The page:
Fact Sheet: Trade & Investment

February 10, 2023 

The United States and Brazil enjoy one of the strongest and most robust economic relationships in the hemisphere.  The United States is the main destination for Brazilian exports of value-added manufactured goods, which creates jobs for both Brazilians and Americans.  Recent agreements to facilitate trade, once finalized, will help to advance our trade partnership, reduce barriers to trade, and facilitate investment.   

Economic Growth 

  • In 2022, bilateral trade in goods between the U.S. and Brazil, as measured by MDIC, reached a new record of US$ 88.7 billion, exceeding the previous record from 2021 by 26%. 
  • 55% of Brazilian exports to the United States are in value-added goods and services, an important driver of job creation for Brazilians and Americans.  Among the principal Brazilian exported products to the United States include aircraft and parts, semi-finished steel products, and partially manufactured wood products. 
  • According to the most recent report by the Central Bank of Brazil, the United States was the largest source of foreign direct investment stocks by final beneficiary with nearly R$ 1 trillion (nearly US$ 192 billion) in 2021, almost four times the amount of the next largest country source of investments. 
  • U.S. investments in greenfield initiatives are disproportionately higher than investments in this area from other foreign countries, which can help develop longer-term sustainable investment. 
  • All of Brazil’s unicorns, or startups valued at more than R$ 5 billion, have received investments from the United States. 
  • 80% of the top products (imports and exports) in major bilateral trade sectors saw an increase last year, a sign of mature growth and impressive potential in our commercial relationship.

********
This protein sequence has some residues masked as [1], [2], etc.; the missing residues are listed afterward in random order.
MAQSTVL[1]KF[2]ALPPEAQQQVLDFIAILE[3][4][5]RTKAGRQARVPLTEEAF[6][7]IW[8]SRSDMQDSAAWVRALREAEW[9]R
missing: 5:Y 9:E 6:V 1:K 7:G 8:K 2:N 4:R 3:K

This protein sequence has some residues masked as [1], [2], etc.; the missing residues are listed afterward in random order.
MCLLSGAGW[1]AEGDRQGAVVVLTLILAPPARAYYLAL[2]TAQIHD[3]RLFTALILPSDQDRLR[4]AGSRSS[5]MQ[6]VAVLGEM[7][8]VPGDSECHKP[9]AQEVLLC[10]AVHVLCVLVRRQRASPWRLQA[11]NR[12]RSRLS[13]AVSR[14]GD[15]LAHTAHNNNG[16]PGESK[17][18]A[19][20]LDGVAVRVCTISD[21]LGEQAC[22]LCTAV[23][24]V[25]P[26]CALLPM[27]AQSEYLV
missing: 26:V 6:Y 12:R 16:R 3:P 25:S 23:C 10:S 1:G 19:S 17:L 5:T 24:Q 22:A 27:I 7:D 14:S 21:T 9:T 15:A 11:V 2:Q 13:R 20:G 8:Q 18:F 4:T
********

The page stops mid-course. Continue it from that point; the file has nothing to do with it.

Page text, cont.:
• Brazilian companies continue to expand their presence in the U.S. market, either through purchasing U.S. companies or establishing their own businesses across a range of sectors including agriculture, food processing, and finance. 
  • American energy companies are deploying cutting edge technology alongside Brazilian partners to promote Brazil’s continued growth as one of the largest oil producers and exporters in the world. 
  • The U.S.-Brazil Energy Forum coordinates bilateral cooperation on energy security and technical exchanges and promotes private sector bilateral investment, such as in in renewable and nuclear energy that are providing clean sources of electricity to meet Brazil’s growing power needs. 
  • In August 2022, the Clean Energy Industry Dialogue (CEID) was launched as part of the Energy Forum to bring closer coordination among our two countries’ renewable energy private sectors. 
  • In 2022 Brazil was inducted into the Global Entry program, which facilitates business and personal travel to the United States. 
  • In 2022 the United States and Brazil signed an Authorized Economic Operator (AEO) Recognition Agreement, allowing for greater agility and predictability in cargo movement between the two countries.  Over the past three years, Brazilian AEO Program-certified companies carried 17% of Brazilian exports to the United States. 
  • Brazil’s small business support service SEBRAE and the Organization of American States (OAS), in a project funded by the U.S. government, are implementing the U.S. Small Business Development Center (SBDC) methodology in Brazil, benefitting hundreds of Brazilian SMEs. 
  • The U.S.-Brazil Research, Development, Test and Evaluation Agreement,  ratified in 2022 by Brazil’s congress, will enable collaborative efforts in basic, exploratory, and advanced technologies to a level enjoyed only by NATO allies and the closest strategic security partners of the United States.